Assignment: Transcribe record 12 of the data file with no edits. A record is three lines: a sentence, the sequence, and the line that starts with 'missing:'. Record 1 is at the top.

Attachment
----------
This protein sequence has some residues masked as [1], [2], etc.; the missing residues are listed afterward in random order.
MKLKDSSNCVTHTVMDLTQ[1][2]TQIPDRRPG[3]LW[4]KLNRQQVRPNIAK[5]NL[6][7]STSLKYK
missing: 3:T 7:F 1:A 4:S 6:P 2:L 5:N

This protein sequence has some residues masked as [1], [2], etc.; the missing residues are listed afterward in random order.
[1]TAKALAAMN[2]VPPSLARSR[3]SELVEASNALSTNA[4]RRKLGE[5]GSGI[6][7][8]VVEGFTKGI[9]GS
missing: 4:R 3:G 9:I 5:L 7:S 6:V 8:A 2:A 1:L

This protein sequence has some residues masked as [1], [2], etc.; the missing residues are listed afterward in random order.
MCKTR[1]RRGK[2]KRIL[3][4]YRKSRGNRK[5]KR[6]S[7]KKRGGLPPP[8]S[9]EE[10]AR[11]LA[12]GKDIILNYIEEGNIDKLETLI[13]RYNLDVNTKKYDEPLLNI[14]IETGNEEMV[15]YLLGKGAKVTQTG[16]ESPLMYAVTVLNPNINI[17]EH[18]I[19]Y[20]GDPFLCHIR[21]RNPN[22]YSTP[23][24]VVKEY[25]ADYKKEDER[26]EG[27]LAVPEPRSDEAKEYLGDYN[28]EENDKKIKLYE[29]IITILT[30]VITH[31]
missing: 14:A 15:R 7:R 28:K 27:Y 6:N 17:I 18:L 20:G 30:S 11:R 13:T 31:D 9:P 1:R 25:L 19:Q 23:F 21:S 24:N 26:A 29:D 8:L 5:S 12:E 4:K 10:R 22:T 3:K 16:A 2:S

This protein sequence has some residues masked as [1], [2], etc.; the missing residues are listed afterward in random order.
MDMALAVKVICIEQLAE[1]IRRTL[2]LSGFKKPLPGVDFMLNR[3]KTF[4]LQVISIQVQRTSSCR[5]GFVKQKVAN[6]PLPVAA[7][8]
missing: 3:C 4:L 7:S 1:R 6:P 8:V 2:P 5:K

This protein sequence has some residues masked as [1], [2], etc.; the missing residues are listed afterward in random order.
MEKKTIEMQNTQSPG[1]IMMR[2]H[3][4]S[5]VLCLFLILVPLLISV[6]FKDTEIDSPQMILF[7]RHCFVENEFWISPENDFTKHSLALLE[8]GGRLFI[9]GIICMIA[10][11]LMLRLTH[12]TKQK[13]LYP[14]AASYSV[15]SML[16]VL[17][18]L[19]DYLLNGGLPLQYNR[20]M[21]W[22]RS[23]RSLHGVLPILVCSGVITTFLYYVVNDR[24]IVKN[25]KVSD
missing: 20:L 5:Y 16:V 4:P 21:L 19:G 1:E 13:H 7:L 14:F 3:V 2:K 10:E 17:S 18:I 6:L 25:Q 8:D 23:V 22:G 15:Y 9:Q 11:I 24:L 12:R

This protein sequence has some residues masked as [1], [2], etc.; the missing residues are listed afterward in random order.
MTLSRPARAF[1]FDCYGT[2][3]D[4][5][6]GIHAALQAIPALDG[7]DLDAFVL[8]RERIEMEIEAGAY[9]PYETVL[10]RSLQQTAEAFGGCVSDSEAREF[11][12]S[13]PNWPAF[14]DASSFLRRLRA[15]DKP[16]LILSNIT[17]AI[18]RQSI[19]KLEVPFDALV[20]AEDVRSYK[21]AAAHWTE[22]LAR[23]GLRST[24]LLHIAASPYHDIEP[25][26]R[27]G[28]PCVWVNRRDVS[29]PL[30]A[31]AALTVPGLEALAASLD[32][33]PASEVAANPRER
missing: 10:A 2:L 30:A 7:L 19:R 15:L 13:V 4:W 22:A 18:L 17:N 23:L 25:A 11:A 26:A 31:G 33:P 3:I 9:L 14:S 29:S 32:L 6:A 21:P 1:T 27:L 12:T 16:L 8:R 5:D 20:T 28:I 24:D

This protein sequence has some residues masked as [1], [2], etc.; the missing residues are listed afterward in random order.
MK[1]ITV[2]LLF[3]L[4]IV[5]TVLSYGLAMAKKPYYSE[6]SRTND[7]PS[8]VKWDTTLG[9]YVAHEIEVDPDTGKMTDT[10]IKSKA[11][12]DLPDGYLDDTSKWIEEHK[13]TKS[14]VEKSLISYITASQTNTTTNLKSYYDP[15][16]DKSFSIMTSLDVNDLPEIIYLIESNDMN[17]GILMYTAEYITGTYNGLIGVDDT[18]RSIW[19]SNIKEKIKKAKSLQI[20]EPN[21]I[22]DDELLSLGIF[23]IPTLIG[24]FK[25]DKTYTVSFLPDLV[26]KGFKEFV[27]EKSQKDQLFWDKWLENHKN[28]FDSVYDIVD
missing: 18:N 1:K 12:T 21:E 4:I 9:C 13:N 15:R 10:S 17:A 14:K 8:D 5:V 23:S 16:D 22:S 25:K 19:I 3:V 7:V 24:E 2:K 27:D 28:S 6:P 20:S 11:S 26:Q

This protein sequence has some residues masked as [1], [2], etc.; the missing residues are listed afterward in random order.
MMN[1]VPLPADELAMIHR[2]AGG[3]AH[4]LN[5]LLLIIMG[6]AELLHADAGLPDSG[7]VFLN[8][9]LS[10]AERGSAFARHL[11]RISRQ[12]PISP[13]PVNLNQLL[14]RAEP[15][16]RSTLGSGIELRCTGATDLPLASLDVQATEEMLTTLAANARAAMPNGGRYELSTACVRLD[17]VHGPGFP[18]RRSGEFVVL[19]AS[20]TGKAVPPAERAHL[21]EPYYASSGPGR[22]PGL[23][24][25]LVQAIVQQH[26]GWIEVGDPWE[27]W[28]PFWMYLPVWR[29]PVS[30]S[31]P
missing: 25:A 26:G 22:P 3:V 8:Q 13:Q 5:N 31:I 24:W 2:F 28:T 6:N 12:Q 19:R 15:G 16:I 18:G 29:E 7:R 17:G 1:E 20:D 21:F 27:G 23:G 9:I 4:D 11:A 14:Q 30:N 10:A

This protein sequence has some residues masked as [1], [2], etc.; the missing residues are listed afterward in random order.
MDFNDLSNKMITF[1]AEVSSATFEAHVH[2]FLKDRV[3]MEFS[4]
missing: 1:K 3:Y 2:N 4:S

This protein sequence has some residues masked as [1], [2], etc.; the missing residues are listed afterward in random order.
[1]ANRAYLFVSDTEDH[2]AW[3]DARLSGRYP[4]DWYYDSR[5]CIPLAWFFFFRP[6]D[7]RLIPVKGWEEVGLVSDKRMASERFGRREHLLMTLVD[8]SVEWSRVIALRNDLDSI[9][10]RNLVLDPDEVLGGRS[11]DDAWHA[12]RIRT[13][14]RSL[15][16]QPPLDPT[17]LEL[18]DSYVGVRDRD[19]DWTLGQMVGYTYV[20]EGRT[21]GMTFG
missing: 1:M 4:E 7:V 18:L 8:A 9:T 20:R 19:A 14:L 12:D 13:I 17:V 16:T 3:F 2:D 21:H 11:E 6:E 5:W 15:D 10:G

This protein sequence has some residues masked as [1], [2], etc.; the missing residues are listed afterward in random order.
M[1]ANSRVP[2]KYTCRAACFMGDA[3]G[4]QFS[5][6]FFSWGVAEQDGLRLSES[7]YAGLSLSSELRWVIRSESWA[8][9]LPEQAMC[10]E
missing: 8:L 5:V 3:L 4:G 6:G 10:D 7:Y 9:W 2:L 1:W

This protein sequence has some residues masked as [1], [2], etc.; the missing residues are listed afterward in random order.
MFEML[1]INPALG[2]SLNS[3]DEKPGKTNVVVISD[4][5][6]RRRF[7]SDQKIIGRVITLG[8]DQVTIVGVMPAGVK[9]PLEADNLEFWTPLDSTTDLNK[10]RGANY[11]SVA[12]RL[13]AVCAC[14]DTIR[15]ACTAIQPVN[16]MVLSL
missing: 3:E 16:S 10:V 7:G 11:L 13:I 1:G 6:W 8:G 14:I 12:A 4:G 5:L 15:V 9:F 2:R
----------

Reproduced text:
This protein sequence has some residues masked as [1], [2], etc.; the missing residues are listed afterward in random order.
MFEML[1]INPALG[2]SLNS[3]DEKPGKTNVVVISD[4][5][6]RRRF[7]SDQKIIGRVITLG[8]DQVTIVGVMPAGVK[9]PLEADNLEFWTPLDSTTDLNK[10]RGANY[11]SVA[12]RL[13]AVCAC[14]DTIR[15]ACTAIQPVN[16]MVLSL
missing: 3:E 16:S 10:V 7:G 11:L 13:I 1:G 6:W 8:G 14:I 12:A 4:G 5:L 15:V 9:F 2:R